Tuesday, January 29, 2008

Mimicking Production Database

If you are a DB2 DBA, most likely you have already used db2look to extract the DDL from a DB2 database. However, db2look can do more than just extracting the DDL. Sometimes you may want to create a test database similar to production database in order to test your applications and query access plans. If the database is small, you may create a test database by restoring the production database backup image. What if the database is not small? Creating a test database of same size as production database may be cost and time prohibitive. In that case, you may want to have only a subset of production data loaded into the test database. Or, you may even want to have dummy data loaded into your test database instead of actual production data due to security reasons.

For the reasons explained above, you may have to create a test database which will not have exactly the same data as your production database. DB2 has a cost based optimizer and if the data is different in the test database, you may get different query access plans than the production database. This might be okay, if you are only testing the functionality of an application. But what if you have to test the performance or debug some SQL performance related issue? In that case, you would want to have the same query access plan in your test database as it will be in your production database. What’s the solution now? The solution is to give the production environment feeling to DB2 optimizer even in your test environment. How do we do that? DB2 optimizer generates access plan based on following

· Statistics

· Configuration parameters

· Registry and environment variables

You can capture the above from production database and apply to your test database. You can use db2look for this purpose. The –m option of db2look can be used to create UPDATE statements against the updatable catalog tables under the SYSSTAT schema as well as RUNSTATS command against all of the tables. The –f option of db2look can be used to generate necessary configuration updates and set statements for registry and environment variables. Check the following link at DB2 Information Center for more details

Mimicking databases using db2look

The above approach of mimicking database for performance testing has another advantage. Once you set up a test database, you will have to update only the statistics in the test database if the volume of data in production database changes over time. Updating the statistics only will take much less time than rebuilding the test database.

Monday, January 21, 2008

DB2 Autonomic Computing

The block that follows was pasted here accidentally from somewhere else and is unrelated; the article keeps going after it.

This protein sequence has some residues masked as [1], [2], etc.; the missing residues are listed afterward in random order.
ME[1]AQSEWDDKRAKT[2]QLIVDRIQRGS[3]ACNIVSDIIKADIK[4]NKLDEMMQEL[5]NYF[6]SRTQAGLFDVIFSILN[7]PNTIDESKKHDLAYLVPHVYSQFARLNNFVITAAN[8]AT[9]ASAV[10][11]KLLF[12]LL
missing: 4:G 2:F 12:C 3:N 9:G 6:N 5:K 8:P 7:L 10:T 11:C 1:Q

One of the highlights of DB2 Version 9.5 is “Manage your business, not your database”. IBM claims that the DB2 autonomic computing environment is self-configuring, self-healing, self-optimizing and self-protecting. Autonomic computing is not new in Version 9.5. Past several releases of DB2 have consistently added enhancements in this direction. Just look at the database and database manager configuration parameters in Version 8.1, 8.2, 9 and 9.5 and you can see a trend of how more and more configuration parameters have started supporting the AUTOMATIC setting. Some of the other important features under autonomic computing are Self-tuning memory manager, Automatic storage, Automatic database backup, Automatic statistics collection, Configuration advisor, Health monitor and Utility throttling.

However, somehow I feel that not all the autonomic features in DB2 are widely used. For example, most of the DB2 DBAs are taking their database backup using scheduled scripts rather than using the Automatic database backup. It would be interesting to know which autonomic features are really getting embraced and which ones are not so popular. So, I have added a poll (on the right side panel of my blog) to check which DB2 autonomic features you use in your environment. You can select more than one options in this poll. Also, it would be great if you can provide comments here about why you like or dislike a particular autonomic computing feature.

Saturday, January 12, 2008

DB2 Installation Enhancements

Prior to Version 9, the installation path of DB2 was fixed on each platform. As a result, you could not have multiple copies of DB2 on the same computer under a single OS. DB2 Version 8 introduced a patchy solution to this problem in the form of Alternate Fix Packs, which allowed coexistence of multiple Fix Pack levels of DB2 version 8 on the same computer. However, now you don’t have to deal with Alternate Fix Packs and you don’t have to get frustrated with the stiffness of DB2 Installation any more.

With DB2 Version 9, you can use multiple DB2 copies on the same computer. Each DB2 copy can be at the same or different code levels. We can also have DB2 Version 8 and Version 9 on the same computer. IBM has listed the following benefits of doing this (which sounds reasonable):

  • The ability to run applications that require different DB2 versions on the same machine at the same time.
  • The ability to run independent copies of DB2 products for different functions.
  • The ability to test on the same computer before moving the production database to the latter version of the DB2 product.